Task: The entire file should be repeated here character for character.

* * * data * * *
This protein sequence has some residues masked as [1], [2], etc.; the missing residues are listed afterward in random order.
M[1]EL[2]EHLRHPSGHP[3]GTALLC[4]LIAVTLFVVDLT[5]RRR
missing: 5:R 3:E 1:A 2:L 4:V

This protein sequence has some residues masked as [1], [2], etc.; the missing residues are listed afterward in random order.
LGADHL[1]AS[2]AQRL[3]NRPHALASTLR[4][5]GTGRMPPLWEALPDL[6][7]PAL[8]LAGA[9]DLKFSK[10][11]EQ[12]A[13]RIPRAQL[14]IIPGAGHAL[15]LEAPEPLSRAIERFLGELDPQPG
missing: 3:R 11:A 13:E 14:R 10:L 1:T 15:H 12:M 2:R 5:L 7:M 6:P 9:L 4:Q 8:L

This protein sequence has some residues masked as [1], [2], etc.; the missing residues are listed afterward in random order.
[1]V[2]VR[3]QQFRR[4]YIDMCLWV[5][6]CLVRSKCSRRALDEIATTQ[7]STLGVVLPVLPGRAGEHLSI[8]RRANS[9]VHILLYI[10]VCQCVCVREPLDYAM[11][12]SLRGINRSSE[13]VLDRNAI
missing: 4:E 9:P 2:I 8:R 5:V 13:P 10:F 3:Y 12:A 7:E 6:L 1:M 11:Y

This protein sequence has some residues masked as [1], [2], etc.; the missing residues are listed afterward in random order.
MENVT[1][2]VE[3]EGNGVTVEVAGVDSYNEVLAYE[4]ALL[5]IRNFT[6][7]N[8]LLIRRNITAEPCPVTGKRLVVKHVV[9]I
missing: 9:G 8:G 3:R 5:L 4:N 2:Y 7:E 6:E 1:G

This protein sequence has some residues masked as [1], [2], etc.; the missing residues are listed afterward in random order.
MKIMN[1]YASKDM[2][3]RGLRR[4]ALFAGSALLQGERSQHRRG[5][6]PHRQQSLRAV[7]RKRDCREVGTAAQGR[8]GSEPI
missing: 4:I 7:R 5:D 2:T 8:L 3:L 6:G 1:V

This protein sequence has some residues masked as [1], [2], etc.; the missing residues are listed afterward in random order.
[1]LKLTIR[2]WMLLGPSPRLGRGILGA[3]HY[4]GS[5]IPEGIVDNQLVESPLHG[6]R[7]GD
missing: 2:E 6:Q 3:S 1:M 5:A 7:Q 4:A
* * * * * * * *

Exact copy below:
This protein sequence has some residues masked as [1], [2], etc.; the missing residues are listed afterward in random order.
M[1]EL[2]EHLRHPSGHP[3]GTALLC[4]LIAVTLFVVDLT[5]RRR
missing: 5:R 3:E 1:A 2:L 4:V

This protein sequence has some residues masked as [1], [2], etc.; the missing residues are listed afterward in random order.
LGADHL[1]AS[2]AQRL[3]NRPHALASTLR[4][5]GTGRMPPLWEALPDL[6][7]PAL[8]LAGA[9]DLKFSK[10][11]EQ[12]A[13]RIPRAQL[14]IIPGAGHAL[15]LEAPEPLSRAIERFLGELDPQPG
missing: 3:R 11:A 13:E 14:R 10:L 1:T 15:H 12:M 2:R 5:L 7:M 6:P 9:L 4:Q 8:L

This protein sequence has some residues masked as [1], [2], etc.; the missing residues are listed afterward in random order.
[1]V[2]VR[3]QQFRR[4]YIDMCLWV[5][6]CLVRSKCSRRALDEIATTQ[7]STLGVVLPVLPGRAGEHLSI[8]RRANS[9]VHILLYI[10]VCQCVCVREPLDYAM[11][12]SLRGINRSSE[13]VLDRNAI
missing: 4:E 9:P 2:I 8:R 5:V 13:P 10:F 3:Y 12:A 7:E 6:L 1:M 11:Y

This protein sequence has some residues masked as [1], [2], etc.; the missing residues are listed afterward in random order.
MENVT[1][2]VE[3]EGNGVTVEVAGVDSYNEVLAYE[4]ALL[5]IRNFT[6][7]N[8]LLIRRNITAEPCPVTGKRLVVKHVV[9]I
missing: 9:G 8:G 3:R 5:L 4:N 2:Y 7:E 6:E 1:G

This protein sequence has some residues masked as [1], [2], etc.; the missing residues are listed afterward in random order.
MKIMN[1]YASKDM[2][3]RGLRR[4]ALFAGSALLQGERSQHRRG[5][6]PHRQQSLRAV[7]RKRDCREVGTAAQGR[8]GSEPI
missing: 4:I 7:R 5:D 2:T 8:L 3:L 6:G 1:V

This protein sequence has some residues masked as [1], [2], etc.; the missing residues are listed afterward in random order.
[1]LKLTIR[2]WMLLGPSPRLGRGILGA[3]HY[4]GS[5]IPEGIVDNQLVESPLHG[6]R[7]GD
missing: 2:E 6:Q 3:S 1:M 5:A 7:Q 4:A